"The bottom line is employees are free to come and go as they please," Webster said.
Link Posted: 3/23/2006 12:47:19 PM EDT
A contract is a contract.

Their arguments to the contrary are just whiny mindlessness.
Link Posted: 3/23/2006 12:48:18 PM EDT
[Last Edit: 3/23/2006 12:49:37 PM EDT by fight4yourrights]

Originally Posted By GySgtD:

A contract is a contract.

Their arguments to the contrary are just whiny mindlessness.




+1


If the money is so much better elsewhere, pay the fine.


It's like getting out of a cell phone contract early



He said the contract was put in front of him along with a lot of other papers, and he was told to sign it.

"You really didn't have an option," he said.




Don't hire on with the LAPD
Link Posted: 3/23/2006 12:49:08 PM EDT
I don't see a problem here.
Link Posted: 3/23/2006 12:49:33 PM EDT

Originally Posted By GySgtD:
A contract is a contract.

Their arguments to the contrary are just whiny mindlessness.



There is a lot of jurisprudence that states that someone cannot enter into a contract for peonage or indentured servitude. This probably won't go anywhere.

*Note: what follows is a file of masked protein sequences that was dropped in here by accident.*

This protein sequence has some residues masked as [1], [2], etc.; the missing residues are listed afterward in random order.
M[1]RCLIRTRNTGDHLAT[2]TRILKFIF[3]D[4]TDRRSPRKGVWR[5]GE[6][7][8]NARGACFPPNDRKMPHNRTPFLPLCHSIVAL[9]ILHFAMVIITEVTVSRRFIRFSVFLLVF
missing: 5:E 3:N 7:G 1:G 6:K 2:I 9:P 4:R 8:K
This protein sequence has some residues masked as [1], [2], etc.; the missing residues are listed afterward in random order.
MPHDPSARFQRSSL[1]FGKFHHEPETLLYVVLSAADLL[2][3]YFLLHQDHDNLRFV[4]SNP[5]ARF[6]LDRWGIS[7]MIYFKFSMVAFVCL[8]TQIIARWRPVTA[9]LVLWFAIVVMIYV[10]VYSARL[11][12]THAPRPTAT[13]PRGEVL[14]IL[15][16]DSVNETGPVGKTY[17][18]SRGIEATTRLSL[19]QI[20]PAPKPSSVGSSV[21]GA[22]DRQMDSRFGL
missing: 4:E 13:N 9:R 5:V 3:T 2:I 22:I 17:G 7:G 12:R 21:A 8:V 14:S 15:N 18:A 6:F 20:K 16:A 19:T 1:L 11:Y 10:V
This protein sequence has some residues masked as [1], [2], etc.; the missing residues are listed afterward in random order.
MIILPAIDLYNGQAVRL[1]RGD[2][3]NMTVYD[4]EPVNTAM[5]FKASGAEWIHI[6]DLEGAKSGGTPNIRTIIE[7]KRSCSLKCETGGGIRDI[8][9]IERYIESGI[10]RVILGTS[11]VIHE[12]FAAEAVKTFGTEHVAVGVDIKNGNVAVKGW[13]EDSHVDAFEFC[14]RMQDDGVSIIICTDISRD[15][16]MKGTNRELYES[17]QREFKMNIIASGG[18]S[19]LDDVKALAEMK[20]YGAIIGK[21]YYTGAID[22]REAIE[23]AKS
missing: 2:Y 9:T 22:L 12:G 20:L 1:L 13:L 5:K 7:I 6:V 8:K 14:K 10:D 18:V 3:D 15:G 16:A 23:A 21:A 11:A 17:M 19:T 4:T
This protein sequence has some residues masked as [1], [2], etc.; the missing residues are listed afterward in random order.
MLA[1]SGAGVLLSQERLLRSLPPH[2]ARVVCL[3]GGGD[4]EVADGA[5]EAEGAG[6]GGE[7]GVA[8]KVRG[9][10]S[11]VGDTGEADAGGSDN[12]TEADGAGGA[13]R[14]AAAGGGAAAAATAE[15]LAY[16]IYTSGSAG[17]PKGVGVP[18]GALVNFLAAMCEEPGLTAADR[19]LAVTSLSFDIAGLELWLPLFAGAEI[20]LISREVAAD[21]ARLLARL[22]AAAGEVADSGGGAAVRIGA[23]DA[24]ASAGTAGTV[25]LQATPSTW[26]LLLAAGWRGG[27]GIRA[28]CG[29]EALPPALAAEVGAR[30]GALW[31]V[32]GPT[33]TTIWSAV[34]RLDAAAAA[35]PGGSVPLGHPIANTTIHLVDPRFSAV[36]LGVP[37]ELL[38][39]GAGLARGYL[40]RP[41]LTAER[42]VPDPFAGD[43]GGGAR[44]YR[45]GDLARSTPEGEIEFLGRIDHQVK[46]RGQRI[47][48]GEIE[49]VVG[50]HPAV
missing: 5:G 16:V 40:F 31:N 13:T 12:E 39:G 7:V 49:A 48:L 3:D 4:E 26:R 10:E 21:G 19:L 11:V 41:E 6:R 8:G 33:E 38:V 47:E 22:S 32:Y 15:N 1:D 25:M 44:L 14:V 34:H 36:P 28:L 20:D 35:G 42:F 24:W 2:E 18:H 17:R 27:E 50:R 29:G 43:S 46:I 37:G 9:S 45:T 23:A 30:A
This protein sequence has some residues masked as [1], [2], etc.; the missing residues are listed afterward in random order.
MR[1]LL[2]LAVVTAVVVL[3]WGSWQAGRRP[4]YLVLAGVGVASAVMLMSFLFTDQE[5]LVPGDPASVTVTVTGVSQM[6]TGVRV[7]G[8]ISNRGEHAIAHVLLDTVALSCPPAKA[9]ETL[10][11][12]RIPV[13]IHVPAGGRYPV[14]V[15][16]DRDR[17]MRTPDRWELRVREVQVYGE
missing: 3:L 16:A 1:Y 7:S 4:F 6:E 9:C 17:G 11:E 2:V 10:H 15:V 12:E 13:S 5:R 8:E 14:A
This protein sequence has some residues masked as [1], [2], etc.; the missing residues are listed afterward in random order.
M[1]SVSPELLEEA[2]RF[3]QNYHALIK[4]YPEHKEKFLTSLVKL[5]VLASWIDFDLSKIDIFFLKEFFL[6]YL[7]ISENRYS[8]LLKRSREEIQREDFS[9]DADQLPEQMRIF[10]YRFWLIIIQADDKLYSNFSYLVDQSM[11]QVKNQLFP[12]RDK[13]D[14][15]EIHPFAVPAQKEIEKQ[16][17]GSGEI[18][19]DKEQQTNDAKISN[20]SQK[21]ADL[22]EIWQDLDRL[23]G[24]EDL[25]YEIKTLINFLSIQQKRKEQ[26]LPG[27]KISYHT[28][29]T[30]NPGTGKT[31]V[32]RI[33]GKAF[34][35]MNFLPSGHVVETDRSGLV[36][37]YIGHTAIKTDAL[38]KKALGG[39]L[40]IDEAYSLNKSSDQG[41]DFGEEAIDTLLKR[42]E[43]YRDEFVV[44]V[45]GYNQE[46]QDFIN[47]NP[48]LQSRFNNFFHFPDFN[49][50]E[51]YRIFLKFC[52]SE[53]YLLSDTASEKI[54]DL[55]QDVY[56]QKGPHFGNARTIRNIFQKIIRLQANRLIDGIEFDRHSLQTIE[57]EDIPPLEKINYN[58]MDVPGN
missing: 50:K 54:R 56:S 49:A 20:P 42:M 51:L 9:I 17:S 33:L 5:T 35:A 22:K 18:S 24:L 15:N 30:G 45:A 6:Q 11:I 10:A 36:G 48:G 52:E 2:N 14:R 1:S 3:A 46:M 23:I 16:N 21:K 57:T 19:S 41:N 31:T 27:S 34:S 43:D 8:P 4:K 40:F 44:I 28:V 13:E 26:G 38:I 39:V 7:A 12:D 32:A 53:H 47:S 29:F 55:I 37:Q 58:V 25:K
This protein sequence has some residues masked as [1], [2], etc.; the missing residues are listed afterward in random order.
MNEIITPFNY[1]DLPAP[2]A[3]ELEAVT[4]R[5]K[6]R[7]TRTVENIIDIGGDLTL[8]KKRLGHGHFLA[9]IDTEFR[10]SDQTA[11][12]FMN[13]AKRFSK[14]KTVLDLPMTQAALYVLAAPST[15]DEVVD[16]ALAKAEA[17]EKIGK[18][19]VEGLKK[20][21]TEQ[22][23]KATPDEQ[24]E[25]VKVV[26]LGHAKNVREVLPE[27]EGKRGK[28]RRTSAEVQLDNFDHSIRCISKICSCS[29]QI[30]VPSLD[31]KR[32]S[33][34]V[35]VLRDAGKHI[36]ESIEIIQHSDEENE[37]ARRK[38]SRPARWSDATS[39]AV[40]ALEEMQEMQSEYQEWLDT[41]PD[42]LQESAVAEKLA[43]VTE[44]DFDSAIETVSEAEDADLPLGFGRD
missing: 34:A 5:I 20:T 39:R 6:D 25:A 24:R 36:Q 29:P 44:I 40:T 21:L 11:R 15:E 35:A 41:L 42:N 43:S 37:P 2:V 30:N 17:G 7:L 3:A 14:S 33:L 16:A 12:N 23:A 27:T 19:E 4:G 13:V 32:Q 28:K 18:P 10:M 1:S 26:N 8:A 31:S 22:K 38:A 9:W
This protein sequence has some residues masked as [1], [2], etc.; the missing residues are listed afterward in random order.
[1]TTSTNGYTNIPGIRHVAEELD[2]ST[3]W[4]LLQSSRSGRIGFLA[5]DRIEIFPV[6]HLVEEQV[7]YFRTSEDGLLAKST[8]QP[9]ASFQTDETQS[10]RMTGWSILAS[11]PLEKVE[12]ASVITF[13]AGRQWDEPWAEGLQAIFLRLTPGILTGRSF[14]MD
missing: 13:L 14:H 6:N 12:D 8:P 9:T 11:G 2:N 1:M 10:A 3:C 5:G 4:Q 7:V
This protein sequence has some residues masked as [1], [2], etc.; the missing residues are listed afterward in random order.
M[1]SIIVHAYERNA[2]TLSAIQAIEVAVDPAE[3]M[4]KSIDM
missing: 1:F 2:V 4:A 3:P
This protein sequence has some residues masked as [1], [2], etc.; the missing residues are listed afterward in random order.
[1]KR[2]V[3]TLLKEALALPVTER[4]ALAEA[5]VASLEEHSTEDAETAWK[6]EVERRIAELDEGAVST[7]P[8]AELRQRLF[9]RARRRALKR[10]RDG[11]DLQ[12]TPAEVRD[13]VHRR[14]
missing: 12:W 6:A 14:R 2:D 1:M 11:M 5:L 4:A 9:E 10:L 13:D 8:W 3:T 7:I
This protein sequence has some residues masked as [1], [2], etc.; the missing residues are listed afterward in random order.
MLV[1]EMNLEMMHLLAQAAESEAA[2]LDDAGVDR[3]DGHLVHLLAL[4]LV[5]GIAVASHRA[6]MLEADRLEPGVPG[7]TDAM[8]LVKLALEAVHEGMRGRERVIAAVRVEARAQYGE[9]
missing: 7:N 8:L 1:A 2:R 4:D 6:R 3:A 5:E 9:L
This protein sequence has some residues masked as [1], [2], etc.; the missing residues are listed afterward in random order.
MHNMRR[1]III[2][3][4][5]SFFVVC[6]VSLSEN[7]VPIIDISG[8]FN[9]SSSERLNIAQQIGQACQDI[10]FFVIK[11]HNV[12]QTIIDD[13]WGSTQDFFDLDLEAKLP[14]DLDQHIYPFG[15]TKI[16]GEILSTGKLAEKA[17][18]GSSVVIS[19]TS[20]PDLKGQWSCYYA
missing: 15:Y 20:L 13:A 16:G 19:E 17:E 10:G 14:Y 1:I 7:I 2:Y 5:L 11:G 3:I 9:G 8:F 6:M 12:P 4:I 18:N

Link Posted: 3/23/2006 12:51:19 PM EDT

Originally Posted By GySgtD:
A contract is a contract.

Their arguments to the contrary are just whiny mindlessness.



Not if state law says the contract is illegal... nevermind the veteran they're trying to screw. His reserve unit probably got called up, leaving him with no choice.
Link Posted: 3/23/2006 12:53:26 PM EDT
A nearby agency has just put this into their contract because they've been losing so many officers to higher paying agencies. Maybe the clue is to pay higher wages themselves if wages are the motivating factor.
Link Posted: 3/23/2006 12:53:38 PM EDT

Originally Posted By Combat_Jack:

Originally Posted By GySgtD:
A contract is a contract.

Their arguments to the contrary are just whiny mindlessness.



There is a lot of jurisprudence that states that someone cannot enter into a contract for peonage or indentured servitude. This probably won't go anywhere.



Really? If I sign up for the Army to go to flight school and resign my commission the day after graduating do you think they would just let me walk away? Same goes for ROTC scholarships.

These guys got a 'scholarship' to go through the LAPD Academy and now have to put in their time.

I see no difference, they are cheating the taxpayers of LA out of money for their own personal gain.
Link Posted: 3/23/2006 12:54:33 PM EDT

Originally Posted By tc556guy:
A nearby agency has just put this into their contract because they've been losing so many officers to higher paying agencies. Maybe the clue is to pay higher wages themselves if wages are the motivating factor.


Yep. Agreed. But a contract is still a contract.
Link Posted: 3/23/2006 12:56:45 PM EDT

Originally Posted By Combat_Jack:


There is a lot of jurisprudence that states that someone cannot enter into a contract for peonage or indentured servitude. This probably won't go anywhere.